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Egyptian Mummies: Exploring Ancient Lives

Diana Carroll

Egyptian Mummies: Exploring Ancient Lives at Sydney’s Powerhouse Museum is set to be this summer’s must-see exhibition.
Egyptian Mummies: Exploring Ancient Lives

Nestawedjat (pictured). Female, age at death: Middle adult (35–49 years) estimated height: 153 cm date: Third Intermediate Period, 25th Dynasty, about 700–680 BC. Photograph courtesy of Museum of Applied Arts & Sciences, Powerhouse Museum.

The world has been fascinated with all things Egyptian since Howard Carter’s remarkable discovery of Tutankhamun’s tomb in November 1922. 

Whilst King Tut hasn’t made the trip to Australia, there are six mummies of people who lived and died in Ancient Egypt between 1800 to 3000 years ago. 

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The mummies are displayed amidst a considered collection of Egyptian artefacts, giving a good sense of life in those distant times.   The display explores their historical, geographical and social contexts through the two hundred artefacts.  It includes themes such as mummification, the gods, personal possessions and dress, health and medicine, food and diet, music, and childhood.

Through the use of the latest medical and scientific technology, researchers were able to see through the mummification process and the layers of wrappings to the human remains.  This gives  a special insight into the lives of the mummies, not just as representatives of their people but as real, living individuals.   It has been the British Museum’s policy since the 1790s to preserve the mummies and not remove the wrappings, so this technology really has provided a breakthrough in knowledge and understanding.

A young child from the Roman Period (pictured). Male, age at death: young child (approximately 2 years) estimated height: position of body does not allow measurement, date: Roman Period, about AD 40–60.  Photograph courtesy of Museum of Applied Arts & Sciences, Powerhouse Museum.

The exhibition is thoughtfully displayed and avoids the annoying gimmickry so often seen in modern museums.  There is also a program of activities for young visitors to the Museum and a giant sand pit where they can try their luck as an archaeologist.  And there is an appealing range of Egyptian souvenirs in the gift shop, including cute ‘I love my Mummy’  badges and yellow rubber duckies who grew up to become a Sphinx.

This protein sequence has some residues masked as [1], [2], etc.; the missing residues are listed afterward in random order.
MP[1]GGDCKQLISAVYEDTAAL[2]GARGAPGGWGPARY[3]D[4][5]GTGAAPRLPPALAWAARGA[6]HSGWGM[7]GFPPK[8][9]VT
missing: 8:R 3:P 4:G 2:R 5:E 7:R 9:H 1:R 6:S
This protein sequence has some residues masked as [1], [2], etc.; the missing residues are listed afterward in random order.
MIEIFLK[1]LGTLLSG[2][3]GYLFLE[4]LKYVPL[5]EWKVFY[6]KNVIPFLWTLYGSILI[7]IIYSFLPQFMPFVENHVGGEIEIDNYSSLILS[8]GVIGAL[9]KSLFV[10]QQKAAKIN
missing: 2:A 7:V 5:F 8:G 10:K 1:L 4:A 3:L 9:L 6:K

This is the exhibition’s first stop on its international tour and marks two years’ of collaboration between the Powerhouse and the British Museum which is still home to the world’s biggest Egyptology collection (outside of Egypt).  It is a fascinating display and well worth the ticket price, but be warned, you may be tempted to book a trip to the Land of the Nile! 

Rating: 4 1/2 stars out of 5

Egyptian Mummies: Exploring Ancient Lives

Powerhouse Museum, Sydney

EXHIBITION DETAILS: 
Egyptian Mummies: Exploring Ancient Lives  
Powerhouse Museum, 500 Harris Street, Ultimo 
10 December 2016 – 25 April 2017 
Adults $27, Children $16,  Family Pass $65


What the stars mean?
  • Five stars: Exceptional, unforgettable, a must see
  • Four and a half stars: Excellent, definitely worth seeing
  • Four stars: Accomplished and engrossing but not the best of its kind
  • Three and a half stars: Good, clever, well made, but not brilliant
  • Three stars: Solid, enjoyable, but unremarkable or flawed
  • Two and half stars: Neither good nor bad, just adequate
  • Two stars: Not without its moments, but ultimately unsuccessful
  • One star: Awful, to be avoided
  • Zero stars: Genuinely dreadful, bad on every level

About the author

Dr Diana Carroll is a writer, speaker, and reviewer based in Sydney. Her work has been published in newspapers and magazines including the SMH, the Oz, Woman's Day, and B&T. Writing about the arts is one of her great passions.

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